YOU ARE HERE: LAT HomeCollections


A bad trip the right way

The movie 'Death at a Funeral' accurately shows what a 'hallucinogenic concoction' might do.

September 10, 2007|Marc Siegel | Special to The Times

"Death at a Funeral," directed by Frank Oz, Sidney Kimmel Entertainment, U.S. release date Aug. 17.

The premise: The family patriarch has died. His niece Martha (Daisy Donovan) is bringing her fiancé, Simon (Alan Tudyk), to the funeral, where he will see his future father-in-law. Simon is so nervous that Martha offers him a supposed Valium from her brother's pill bottle. But the pill is actually "a hallucinogenic concoction of stuff like acid, mescaline, a little ketamine" (her brother's a pharmacology student). Simon takes one and a few minutes later, on the way to the funeral, is overwhelmed by giggling and euphoric hallucinations.

He sees colors, especially green, as accentuated, thinks his hands and feet have grown, sees a dog that isn't there, and, at the funeral, believes the coffin has moved. At one point, he strips naked and climbs out onto a roof. When he sees Martha being kissed by another man, his mood changes abruptly, and he considers jumping. Martha talks him out of it and is told by her brother that the effects of the drug will last for about eight hours. Later, five of the hallucinogenic pills are mistakenly given to the dead man's former lover, Peter (Peter Dinklage), but he survives.

The medical questions: How long does it take hallucinogens to begin to work? Would the effects last eight hours? What are the specific effects on the body of LSD, mescaline and ketamine? Are mood swings -- from euphoria to suicidal behavior -- realistic? Are there potential toxicities in a combination of pills?

The reality: Despite being a farce, "Death at a Funeral" accurately portrays many of the medical realities of mixed hallucinogens, and the onset of the drugs' effects could well be within several minutes. Hallucinations distort shapes, movements and the passage of time. "Good trips" may include euphoria and heightened understanding; "bad trips" may involve terror and despair.

LSD, which typically lasts for eight hours, alters perception and cognition while causing wild emotional shifts and intensifying the senses. Ketamine (a PCP-like drug known in recreational drug circles as "Special K") lasts at most a few hours. That drug, an anesthetic (numbing) agent, leaves users semiconscious. "They lose their coordination while at the same time feeling they are stronger and impervious to pain," says Jim Adams, an associate professor of molecular pharmacology and toxicology at USC. This paradox is the reason ketamine users often die from drowning, Adams says, and it may explain why Simon believes he can climb around the roof so easily. One rationale for mixing in mescaline, a much less potent hallucinogen than LSD, is that it tends to make the hallucinations last several hours longer, Adams says. This appears to be the case for Simon, who shows no signs of improvement over the course of the film.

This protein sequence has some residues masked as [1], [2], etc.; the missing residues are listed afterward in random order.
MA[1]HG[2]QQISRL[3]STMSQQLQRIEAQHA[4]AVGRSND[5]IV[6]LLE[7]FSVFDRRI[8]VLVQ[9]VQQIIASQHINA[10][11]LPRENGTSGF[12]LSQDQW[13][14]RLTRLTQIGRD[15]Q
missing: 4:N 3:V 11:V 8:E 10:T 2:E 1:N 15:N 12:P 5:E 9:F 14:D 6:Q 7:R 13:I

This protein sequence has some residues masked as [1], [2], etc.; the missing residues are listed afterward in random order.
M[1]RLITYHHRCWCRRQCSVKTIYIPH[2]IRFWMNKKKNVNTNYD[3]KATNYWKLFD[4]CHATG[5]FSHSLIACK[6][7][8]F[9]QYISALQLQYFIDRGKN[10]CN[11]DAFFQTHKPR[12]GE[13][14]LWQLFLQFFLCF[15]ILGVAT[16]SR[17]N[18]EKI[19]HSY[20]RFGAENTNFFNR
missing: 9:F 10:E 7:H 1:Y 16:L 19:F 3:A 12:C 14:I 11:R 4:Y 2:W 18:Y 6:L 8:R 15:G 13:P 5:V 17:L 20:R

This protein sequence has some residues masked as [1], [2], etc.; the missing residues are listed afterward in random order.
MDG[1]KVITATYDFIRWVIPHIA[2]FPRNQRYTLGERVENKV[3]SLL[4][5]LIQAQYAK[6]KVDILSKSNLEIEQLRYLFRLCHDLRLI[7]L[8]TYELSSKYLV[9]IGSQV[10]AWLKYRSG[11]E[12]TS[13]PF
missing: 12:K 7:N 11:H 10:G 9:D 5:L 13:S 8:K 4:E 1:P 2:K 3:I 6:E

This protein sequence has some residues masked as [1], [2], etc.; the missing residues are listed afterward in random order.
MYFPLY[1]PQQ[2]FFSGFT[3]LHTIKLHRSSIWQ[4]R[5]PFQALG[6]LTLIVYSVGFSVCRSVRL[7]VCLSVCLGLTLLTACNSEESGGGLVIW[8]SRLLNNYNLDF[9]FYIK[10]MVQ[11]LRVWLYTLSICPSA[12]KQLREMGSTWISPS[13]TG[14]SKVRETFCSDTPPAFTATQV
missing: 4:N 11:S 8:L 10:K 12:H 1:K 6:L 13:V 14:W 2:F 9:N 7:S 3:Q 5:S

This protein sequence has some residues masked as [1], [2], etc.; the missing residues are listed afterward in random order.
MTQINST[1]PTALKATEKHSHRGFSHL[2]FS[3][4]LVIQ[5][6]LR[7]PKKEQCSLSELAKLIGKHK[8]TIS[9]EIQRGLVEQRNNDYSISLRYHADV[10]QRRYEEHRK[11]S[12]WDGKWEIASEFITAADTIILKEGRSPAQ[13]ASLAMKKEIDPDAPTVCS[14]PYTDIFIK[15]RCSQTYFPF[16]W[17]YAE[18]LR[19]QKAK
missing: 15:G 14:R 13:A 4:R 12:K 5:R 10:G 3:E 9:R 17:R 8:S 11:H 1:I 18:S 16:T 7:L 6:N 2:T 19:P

Simon's mood swing from euphoria to severe depression is entirely consistent with the effects of LSD, Adams says, pointing out that "most of the deaths from LSD in the 1960s were from people jumping off rooftops."

Dr. Timothy Fong, assistant clinical professor of psychiatry and co-director of the addiction medicine clinic at UCLA, says the confusion of senses that Simon experiences, in which he can see and smell colors, a phenomenon known as synthesia, is classic for LSD. The sudden suicidal behavior that Simon experiences might be due to the drug's unmasking of an underlying psychiatric illness (such as bipolar disorder).

According to the National Institute on Drug Abuse, 13 million to 17 million Americans have tried hallucinogens. But mortality is generally because of risk-taking behavior. Deaths from the pharmacological affects, no matter how high the dose, are extremely rare.


Dr. Marc Siegel is an internist and an associate professor of medicine at New York University's School of Medicine. He is also the author of "False Alarm: The Truth About the Epidemic of Fear." In the Unreal World, he explains the medical facts behind the media fiction. He can be reached at

Los Angeles Times Articles